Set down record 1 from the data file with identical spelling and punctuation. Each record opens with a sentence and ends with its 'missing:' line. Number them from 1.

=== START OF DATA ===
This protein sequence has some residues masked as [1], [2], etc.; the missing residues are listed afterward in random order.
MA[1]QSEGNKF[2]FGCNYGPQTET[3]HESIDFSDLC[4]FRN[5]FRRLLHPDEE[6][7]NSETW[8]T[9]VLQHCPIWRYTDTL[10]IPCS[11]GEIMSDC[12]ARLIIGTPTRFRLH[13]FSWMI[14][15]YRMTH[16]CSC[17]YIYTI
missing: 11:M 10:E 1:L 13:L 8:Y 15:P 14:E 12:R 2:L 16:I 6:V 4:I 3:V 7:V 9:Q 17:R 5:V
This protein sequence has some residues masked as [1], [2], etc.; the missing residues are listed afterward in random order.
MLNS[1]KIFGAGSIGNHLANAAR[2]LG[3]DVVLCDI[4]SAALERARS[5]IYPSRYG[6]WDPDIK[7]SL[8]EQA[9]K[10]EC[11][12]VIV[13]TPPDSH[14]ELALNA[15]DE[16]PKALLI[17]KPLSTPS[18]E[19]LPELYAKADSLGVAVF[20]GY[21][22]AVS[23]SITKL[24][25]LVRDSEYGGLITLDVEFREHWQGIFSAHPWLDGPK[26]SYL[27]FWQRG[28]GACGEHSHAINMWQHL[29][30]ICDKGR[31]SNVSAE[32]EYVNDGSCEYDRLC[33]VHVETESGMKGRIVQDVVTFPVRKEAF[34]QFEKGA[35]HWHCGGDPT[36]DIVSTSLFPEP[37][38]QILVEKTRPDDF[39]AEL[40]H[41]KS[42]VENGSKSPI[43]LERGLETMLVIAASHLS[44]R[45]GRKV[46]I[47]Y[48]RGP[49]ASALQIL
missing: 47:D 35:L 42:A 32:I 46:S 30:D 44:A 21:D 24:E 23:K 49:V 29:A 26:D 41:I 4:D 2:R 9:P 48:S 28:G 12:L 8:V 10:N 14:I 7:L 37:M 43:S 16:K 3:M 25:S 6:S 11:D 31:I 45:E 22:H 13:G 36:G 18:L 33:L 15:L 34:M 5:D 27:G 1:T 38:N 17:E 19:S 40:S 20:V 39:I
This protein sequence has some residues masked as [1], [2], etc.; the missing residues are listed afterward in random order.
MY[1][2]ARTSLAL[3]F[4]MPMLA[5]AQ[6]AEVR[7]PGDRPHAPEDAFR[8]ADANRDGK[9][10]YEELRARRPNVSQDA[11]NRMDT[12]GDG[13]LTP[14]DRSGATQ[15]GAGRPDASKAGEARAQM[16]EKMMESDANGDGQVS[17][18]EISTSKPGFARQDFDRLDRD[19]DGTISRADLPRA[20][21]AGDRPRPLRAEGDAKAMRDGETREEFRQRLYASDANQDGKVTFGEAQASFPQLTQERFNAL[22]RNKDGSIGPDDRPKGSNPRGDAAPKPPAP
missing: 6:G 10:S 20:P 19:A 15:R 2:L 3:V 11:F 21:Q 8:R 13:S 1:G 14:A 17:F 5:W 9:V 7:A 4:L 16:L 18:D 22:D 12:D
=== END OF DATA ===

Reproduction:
This protein sequence has some residues masked as [1], [2], etc.; the missing residues are listed afterward in random order.
MA[1]QSEGNKF[2]FGCNYGPQTET[3]HESIDFSDLC[4]FRN[5]FRRLLHPDEE[6][7]NSETW[8]T[9]VLQHCPIWRYTDTL[10]IPCS[11]GEIMSDC[12]ARLIIGTPTRFRLH[13]FSWMI[14][15]YRMTH[16]CSC[17]YIYTI
missing: 11:M 10:E 1:L 13:L 8:Y 15:P 14:E 12:R 2:L 16:I 6:V 4:I 3:V 7:V 9:Q 17:R 5:V